IDC - a technology analyst firm - recently held a Twitter discussion about the way companies manage innovation. As the Product Manager for Ideas here at, I was asked to participate -- and of course, I did, because I believe harnessing innovation in the right way is crucial for businesses today.

In an era of global competition, innovation gives your company an edge; on the other hand, failing to harness new ideas and trends can spell disaster. Check out my answers to IDC’s questions, below -- and leave your own in the comments!  

Q1: What does innovation mean to your business?

Q1IDCWithout innovation, a company will stay in one place.  Without getting ideas from those closest to your product or service - customers, employees, and partners -- it's very difficult for you to create new products and services people will actually use, or improve existing ones as your business changes.

Community innovation can help you connect with customers, partners, and employees in a meaningful way.

As a company, to continuously succeed at innovation, you need to bring in -- and do -- two kinds of ideas:

  • Incremental improvements to existing processes & offerings 
  • Bold, leapfrog changes to your product, vision, or business model 

Big, bold changes get you ahead in the marketplace -- and keep you there. Meanwhile, commitment to incremental, visible improvements encourages a culture of innovation -- employees feel safer giving big suggestions when they know their smaller ones are heard and acted on.  In the long run, your best big ideas will come from smaller suggestions that grew into something much greater - and from people who are confident they'll be listened to. At Salesforce, innovation drives our connection to our customers; in many ways, innovation - with and for customers - is our business. 

Q2: What are the key business requirements to harness innovation?  

Idea1There are many, many things needed to harness creativity (innovation & new ideas) to make your business stronger - far too many to be named in a Tweet, or even a blog post! However, a few things do stand out: 

  • Executive Support: Executive support has to be highly visible. Perhaps you need an EVP to create ideas, or your VP of customer service to reply to comments on your ideation platform.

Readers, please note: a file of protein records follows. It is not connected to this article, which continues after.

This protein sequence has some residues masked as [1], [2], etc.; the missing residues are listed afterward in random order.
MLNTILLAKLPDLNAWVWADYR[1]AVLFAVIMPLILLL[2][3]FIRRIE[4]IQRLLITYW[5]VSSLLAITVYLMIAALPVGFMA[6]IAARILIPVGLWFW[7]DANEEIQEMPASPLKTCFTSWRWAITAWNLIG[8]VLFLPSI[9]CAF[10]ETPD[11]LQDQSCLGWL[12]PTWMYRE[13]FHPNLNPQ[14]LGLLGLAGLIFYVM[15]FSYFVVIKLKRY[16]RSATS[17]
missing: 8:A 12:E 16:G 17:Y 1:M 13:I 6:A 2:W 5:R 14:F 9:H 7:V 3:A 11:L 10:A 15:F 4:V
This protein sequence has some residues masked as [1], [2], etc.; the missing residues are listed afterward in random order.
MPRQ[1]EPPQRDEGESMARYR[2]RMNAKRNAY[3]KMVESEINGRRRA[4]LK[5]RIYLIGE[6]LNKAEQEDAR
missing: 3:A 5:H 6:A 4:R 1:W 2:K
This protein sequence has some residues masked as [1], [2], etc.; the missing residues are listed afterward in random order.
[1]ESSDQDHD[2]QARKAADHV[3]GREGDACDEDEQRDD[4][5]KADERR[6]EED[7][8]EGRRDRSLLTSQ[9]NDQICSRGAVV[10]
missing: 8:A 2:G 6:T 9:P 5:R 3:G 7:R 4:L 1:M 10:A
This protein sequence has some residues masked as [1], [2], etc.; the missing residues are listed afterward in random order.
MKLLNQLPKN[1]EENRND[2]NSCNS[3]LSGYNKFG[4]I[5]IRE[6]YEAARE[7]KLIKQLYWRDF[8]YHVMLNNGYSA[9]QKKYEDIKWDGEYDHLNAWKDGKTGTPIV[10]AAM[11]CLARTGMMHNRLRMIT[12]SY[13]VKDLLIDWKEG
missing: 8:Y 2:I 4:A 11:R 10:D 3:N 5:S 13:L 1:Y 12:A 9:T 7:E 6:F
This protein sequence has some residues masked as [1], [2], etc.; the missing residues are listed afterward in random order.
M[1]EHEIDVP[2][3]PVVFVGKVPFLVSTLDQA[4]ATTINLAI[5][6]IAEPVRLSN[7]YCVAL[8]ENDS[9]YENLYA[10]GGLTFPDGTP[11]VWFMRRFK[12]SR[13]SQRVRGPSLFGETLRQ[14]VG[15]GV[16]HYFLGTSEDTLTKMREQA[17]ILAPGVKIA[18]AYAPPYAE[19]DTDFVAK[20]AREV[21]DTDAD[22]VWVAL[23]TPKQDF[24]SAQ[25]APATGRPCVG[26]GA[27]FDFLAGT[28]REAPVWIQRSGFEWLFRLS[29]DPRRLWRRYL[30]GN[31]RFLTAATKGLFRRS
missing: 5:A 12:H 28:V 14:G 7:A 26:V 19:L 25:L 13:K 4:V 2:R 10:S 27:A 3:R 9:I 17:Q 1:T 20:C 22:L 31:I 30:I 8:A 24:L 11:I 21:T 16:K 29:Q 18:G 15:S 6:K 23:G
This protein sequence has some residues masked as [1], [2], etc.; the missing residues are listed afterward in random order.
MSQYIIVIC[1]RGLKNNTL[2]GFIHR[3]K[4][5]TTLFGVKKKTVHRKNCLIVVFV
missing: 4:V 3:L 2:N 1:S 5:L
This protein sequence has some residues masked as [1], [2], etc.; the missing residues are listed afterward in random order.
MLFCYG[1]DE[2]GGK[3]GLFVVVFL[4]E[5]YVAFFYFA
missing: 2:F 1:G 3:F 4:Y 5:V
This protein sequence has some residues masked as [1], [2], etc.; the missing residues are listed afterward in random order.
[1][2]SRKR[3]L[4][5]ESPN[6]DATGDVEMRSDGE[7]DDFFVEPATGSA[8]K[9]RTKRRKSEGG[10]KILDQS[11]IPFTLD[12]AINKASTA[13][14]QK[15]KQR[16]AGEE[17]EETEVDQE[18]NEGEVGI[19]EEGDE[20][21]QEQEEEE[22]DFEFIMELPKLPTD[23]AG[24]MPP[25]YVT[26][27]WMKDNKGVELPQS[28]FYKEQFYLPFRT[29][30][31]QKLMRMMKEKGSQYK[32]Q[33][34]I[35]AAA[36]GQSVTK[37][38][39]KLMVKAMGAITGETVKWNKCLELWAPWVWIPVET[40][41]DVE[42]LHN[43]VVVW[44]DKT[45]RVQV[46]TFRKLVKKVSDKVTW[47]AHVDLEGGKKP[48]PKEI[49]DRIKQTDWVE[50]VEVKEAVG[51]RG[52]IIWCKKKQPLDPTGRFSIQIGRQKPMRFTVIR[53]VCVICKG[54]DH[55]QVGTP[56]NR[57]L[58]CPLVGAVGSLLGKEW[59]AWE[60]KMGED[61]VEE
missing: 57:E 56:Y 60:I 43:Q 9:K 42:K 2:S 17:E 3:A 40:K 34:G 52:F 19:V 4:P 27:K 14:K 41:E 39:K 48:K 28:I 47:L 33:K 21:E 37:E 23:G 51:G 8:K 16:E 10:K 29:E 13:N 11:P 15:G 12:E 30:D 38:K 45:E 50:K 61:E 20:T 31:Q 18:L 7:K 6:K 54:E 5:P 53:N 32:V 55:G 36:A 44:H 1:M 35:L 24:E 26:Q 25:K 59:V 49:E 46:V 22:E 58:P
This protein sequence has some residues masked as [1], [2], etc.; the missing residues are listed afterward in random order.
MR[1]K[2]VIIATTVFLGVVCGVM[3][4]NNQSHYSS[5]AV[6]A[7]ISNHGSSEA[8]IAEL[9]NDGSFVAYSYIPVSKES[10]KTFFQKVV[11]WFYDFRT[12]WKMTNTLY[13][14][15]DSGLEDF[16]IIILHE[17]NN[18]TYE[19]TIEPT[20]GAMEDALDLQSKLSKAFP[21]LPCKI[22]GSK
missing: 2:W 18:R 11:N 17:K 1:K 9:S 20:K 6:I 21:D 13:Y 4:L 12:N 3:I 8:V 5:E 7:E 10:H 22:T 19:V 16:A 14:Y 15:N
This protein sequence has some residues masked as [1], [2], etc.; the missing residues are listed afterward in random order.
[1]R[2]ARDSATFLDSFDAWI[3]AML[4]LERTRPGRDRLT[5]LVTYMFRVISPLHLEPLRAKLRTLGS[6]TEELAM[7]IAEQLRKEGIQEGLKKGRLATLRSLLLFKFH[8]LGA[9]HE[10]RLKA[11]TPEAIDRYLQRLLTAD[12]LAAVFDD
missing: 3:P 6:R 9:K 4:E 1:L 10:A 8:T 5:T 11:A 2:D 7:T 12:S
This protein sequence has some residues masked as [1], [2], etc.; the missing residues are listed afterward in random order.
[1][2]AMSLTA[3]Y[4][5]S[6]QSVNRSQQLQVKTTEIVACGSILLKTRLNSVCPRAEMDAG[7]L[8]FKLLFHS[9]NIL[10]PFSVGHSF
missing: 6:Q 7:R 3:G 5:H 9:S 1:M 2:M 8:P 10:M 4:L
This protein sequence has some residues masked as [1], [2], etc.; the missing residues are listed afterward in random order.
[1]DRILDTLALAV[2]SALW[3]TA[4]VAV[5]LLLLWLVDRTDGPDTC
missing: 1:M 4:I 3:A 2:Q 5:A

For example: When we began using Chatter here at Salesforce, Marc personally commented on random employee’s profile pages, asking them to add photos and give opinions. Knowing our CEO was on board gave everyone else the freedom to get involved. 
  • Process: To innovate, you need fresh ideas. how will you bring them in? What will you do with them once you have them? How will you message back to the users? What will you do with impossible or implausible ideas? How will you manage new innovations?
    Without a game plan, it’s hard to succeed at innovation. (Check out this post for more on creating a successful ideation management process). 
  • Platform: Can you link innovations to the accounts, users, or departments they come in from? When your sales and service organizations look at a customer record, can you tell if the customer is a community member, and helping you innovate? Can you get metrics on engagement over time? It’s easy to get started with ideation, and you need a great ideation platform to get the most out of your community. 
  • Letting Go: Only excited people create great ideas -- and people are most excited when they feel they own the process, and that you’re listening to them. Ultimately, this means you need to get the technology and support right, then stand back and let your community talk. Giving up control over the dialogue can be very difficult, especially if that dialogue is on a public website - but if users feel censored, they often take their conversation to social or private channels, where you may not even see the conversation, or have a way to respond to (or benefit from) it.